Dem 51
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GOP 49
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Let the Senatorial Games Begin, Part V: Will Cruz Cruise in Texas?

Yesterday, Sen. Ted Cruz (R-TX) got an opponent for his reelection bid. It's Rep. Colin Allred (D-TX), who has been prepping a run for months, and who made it official with a Monday afternoon announcement.

Allred is, in many ways, Cruz's nightmare opponent. He's Black, charismatic, and an excellent public speaker. He played college football in Texas (Baylor) and pro football in relatively nearby Tennessee. He is well connected in Democratic circles, having served in the Obama administration and on former speaker Nancy Pelosi's leadership team. He is a prodigious fundraiser. And he first got to Congress by unseating an entrenched Republican.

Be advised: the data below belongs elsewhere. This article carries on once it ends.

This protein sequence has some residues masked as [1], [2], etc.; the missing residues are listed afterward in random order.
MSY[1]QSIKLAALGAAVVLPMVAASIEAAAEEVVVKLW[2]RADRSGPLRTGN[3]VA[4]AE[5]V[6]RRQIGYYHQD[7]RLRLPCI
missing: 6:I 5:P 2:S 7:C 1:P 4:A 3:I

Could Cruz actually be in danger, though? After all, Texas has failed to live up to its supposed blue shift so many times, it's become a cliché. That said, Cruz won his first Senate race by 16 points, but his second (against Beto O'Rourke, of course) by just 2.6 points. So, the trendlines aren't great for the Senator, to the extent that you can make a trendline out of two data points. Since the O'Rourke election, Cruz has moved further right and has been involved in a number of high-profile missteps (e.g., Cancun). Also, in contrast to his previous elections, he'll be violating his two-terms-and-done pledge this time. And it's a presidential year, which tends to favor Democrats, whereas Cruz vs. O'Rourke was a midterm year, which tends to favor Republicans.

At the moment, Cook and Inside Elections have the Texas race as "Solid R" while Sabato has it as "Likely R." We think that was really too generous to Cruz, given his 2018 result, even before Allred got into the race. And now, well, let's see how Allred performs under a much larger microscope. If he stands up to the scrutiny, this one could get very interesting, indeed.

As a reminder, a run-down of all the Senate races can be found using the "Click for Senate" link in the blue bar above the map. (Z)

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